The Calvin and Hobbes Wiki
Comic Book

Calvin regularly reads a variety of different comic books, They are believed to be violent and the most prominent super heroes are Captain Napalm and Captain Steroid. Such comic books may have inspired Calvin's Stupendous Man alter ego.

Hobbes also reads comic books. However, as he cannot buy his own, He either borrows or sneaks away Calvin's. As Hobbes takes poor care of them (folding back the covers, doodling on the panels...) Calvin usually forbids him from reading his comics.

Superhero comics[]

Calvin is regularly seen reading or mentioning the following superhero comic books:

Also, Calvin's comic books contain characters such as Amazon Girl, Nuke-Man, Maggot-Man, Supertoad and Amazon-Babe who may or may not have their own comic line.

Calvin is most ardently a Captain Napalm and Captain Steroid fan, And owns all but two of the Captain Napalm bubblegum cards (#8 and #34) thanks to buying 20$ worth of gum. He has twice attempted to preserve his comics for sale at auction, Anticipating they would become valuable collector's items; one of these times, Hobbes commented that the comic would not appreciate well given its very wide circulation.

Although the exact content of Calvin's comic books is rarely specified, They all seem to contain exceedingly violent content; one of the most infamous ones featured a male character brutally attacking an amazon; the latter responded by shooting an energy weapon, The "Hyper-Phase Distortion Blaster", which graphically shot through and shattered the male character's spine with an open gory wound caused by a detailed explosion, which was so intense for Calvin that he needed to unwind by watching TV. Hobbes also once read out loud that "Captain Steroid [was] getting his kidneys punched out with an I-beam"[1], and in one comic book, Supertoad went "Plooie". Calvin's comic books also seem to be design-by-committee products, as evidenced in a weekday strip[2].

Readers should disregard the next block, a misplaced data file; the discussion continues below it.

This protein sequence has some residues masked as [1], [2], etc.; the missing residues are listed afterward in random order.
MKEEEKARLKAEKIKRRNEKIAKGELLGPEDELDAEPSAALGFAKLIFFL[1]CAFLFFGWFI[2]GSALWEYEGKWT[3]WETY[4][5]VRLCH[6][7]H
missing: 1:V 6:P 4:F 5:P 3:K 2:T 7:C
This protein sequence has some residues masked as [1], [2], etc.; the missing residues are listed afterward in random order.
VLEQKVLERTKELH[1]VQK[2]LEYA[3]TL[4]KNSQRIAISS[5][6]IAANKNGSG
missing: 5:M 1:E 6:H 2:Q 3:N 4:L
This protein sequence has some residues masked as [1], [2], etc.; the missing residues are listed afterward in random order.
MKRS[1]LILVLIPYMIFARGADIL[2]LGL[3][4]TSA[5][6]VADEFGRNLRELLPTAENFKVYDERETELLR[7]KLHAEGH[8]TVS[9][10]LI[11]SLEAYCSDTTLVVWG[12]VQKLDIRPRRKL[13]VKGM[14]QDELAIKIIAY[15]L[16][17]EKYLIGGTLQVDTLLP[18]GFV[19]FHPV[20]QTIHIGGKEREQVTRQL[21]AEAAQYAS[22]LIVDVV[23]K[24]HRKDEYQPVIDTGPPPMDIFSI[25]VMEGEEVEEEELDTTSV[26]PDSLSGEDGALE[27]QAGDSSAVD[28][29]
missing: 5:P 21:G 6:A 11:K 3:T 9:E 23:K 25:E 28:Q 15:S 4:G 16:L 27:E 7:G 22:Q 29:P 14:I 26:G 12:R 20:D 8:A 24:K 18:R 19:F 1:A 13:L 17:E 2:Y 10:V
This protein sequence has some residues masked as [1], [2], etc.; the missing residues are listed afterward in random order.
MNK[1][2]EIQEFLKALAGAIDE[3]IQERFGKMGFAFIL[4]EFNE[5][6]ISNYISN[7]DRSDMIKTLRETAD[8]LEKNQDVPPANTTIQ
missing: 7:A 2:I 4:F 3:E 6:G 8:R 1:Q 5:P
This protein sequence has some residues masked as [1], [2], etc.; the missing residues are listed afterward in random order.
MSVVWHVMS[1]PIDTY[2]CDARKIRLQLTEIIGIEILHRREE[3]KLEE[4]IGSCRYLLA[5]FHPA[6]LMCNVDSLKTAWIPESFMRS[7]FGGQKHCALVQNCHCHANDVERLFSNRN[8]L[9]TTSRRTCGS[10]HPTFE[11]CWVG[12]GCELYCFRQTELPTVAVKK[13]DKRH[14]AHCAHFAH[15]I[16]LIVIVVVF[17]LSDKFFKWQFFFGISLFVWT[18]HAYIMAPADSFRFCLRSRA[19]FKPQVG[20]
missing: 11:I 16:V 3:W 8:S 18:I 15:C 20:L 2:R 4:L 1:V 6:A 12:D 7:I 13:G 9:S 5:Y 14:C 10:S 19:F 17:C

The satirical nature of the strips about Calvin's comic books is something of commentary on the American comic books industry at the time of the late 1980s and the early 1990s, which were considered the beginning of the "Dark Age of Comic Books" and was when the Comics Crash of 1993 occurred. The 1990s saw the rise of the "dark 90s anti-hero" whom were criticized as no more than villains in all but name, the sensationalist escalation of the feature of "mature" content like violence, death, and male orientated sexualized content as their main entertainment value, as well as comics industries aiming to churn out merchandise for the collector's market than actually writing gripping stories due to news stories of rare Golden Age comics fetching high prices at auction, and even Calvin depicting how male youth were their main and only market due to their content. Though their long standing problems were not mainly their fault, it was their fault to not rectify and deal with the causes of their creative detractors and censorhappy oppressors having instigated their conditions that eventually snowballed into their current situation.

Horror comics[]

The following comics appeared in the illustrated poem A Nauseous Nocturne, at the part where Calvin read horror-themed comics late at night: